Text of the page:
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Friday 24 May 2019
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RGU Pharmacy students highlight treatments for allergic reactions

Pharmacy students at Robert Gordon University (RGU) have highlighted the importance of swift action to help those who suffer a severe allergic reaction

RGU’s Institute for Healthcare Improvement (IHI) Student Chapter held an Anaphylaxis Event at the university’s Riverside East building at the end of March. Anaphylaxis is a severe, potentially life-threatening allergic reaction that can develop rapidly. The event was organised to increase awareness of which prescription only medicines pharmacists are legally permitted to supply and administer without prescription in life saving situations.
Although the condition is life threatening, deaths are rare. There are around 20 deaths in the UK each year. With prompt and proper treatment, most people make a full recovery.
Students Eva (22) and Chris Bland (20), who are brother and sister and in fourth year and third year of Pharmacy at RGU respectively, gave a presentation to more than 50 attendees.
They both have a history of severe anaphylactic reactions and based their presentation from a patient perspective.
Eva said: “My first experience of anaphylaxis happened when I was eight years old which was a huge shock. I’ve since had three occasions where I should have used my EpiPen, but have always been too scared to do it myself and have just gone straight to hospital.
I carry antihistamines, an EpiPen and anti-sickness tablets with me everywhere I go, just in case of a reaction because they always got worse and I required medical attention after I was sick.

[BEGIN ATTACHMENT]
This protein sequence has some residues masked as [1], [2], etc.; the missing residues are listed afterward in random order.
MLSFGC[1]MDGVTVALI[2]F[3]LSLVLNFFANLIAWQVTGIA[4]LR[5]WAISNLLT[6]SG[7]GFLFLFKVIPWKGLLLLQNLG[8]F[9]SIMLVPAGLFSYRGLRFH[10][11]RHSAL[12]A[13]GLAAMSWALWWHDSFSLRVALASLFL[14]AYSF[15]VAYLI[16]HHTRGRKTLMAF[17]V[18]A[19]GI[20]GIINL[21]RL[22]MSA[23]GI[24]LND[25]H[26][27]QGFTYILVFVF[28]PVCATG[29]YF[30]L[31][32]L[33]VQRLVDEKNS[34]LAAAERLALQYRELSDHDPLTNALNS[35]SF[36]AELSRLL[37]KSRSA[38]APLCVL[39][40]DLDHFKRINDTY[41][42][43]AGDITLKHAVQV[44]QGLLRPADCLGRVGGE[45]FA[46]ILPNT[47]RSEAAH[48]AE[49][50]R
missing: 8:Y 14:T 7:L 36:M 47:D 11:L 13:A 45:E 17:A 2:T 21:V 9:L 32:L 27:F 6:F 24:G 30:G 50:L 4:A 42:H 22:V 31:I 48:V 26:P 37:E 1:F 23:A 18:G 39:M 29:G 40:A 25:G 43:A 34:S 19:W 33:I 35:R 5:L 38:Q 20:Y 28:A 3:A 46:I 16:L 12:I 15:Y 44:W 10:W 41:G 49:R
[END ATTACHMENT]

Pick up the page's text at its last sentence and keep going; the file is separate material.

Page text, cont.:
A doctor who treated me for anaphylaxis in Holland while on holiday recommended I take two antihistamines and an anti-sickness pill at the start of any reaction to try and combat this.
Chris added: “Eva and I presented a lot of information on what anaphylaxis is, how best to treat it, what to use, and some of my own personal experiences of what I have been told to do during an anaphylactic attack.
The event was very useful as it re-enforced my own knowledge of how to treat anaphylaxis and I enjoyed helping people with their questions too.
Third year student Christine Filion-Murphy is President of the IHI and helped to organise the event, the first student-led session of its kind at RGU.
She said: “The idea for the event was developed by our colleague Kirsty Regan after what happened two years ago in Ireland where a girl was refused an EpiPen from a Pharmacy and died outside it. We are keen to highlight that in an emergency pharmacists are allowed to give out EpiPens.
We felt that by clearing up some of the confusion surrounding the letter of the law and adding patient perspective, we could increase patient safety in future and hopefully prevent this type of tragedy from happening again.
Chris and Eva did a fantastic job and created a safe, fun atmosphere in which our members were able to openly discuss how they would approach situations like these in future.
They were able to present their allergies and their experiences of prior hospitalisations and even revealed that patients often doubt themselves when deciding whether or not to use their EpiPen.
The feedback from the event has been positive with many who came on the night commenting on how much more they had learned about EpiPens and the law around supplying it as a pharmacist in an emergency.

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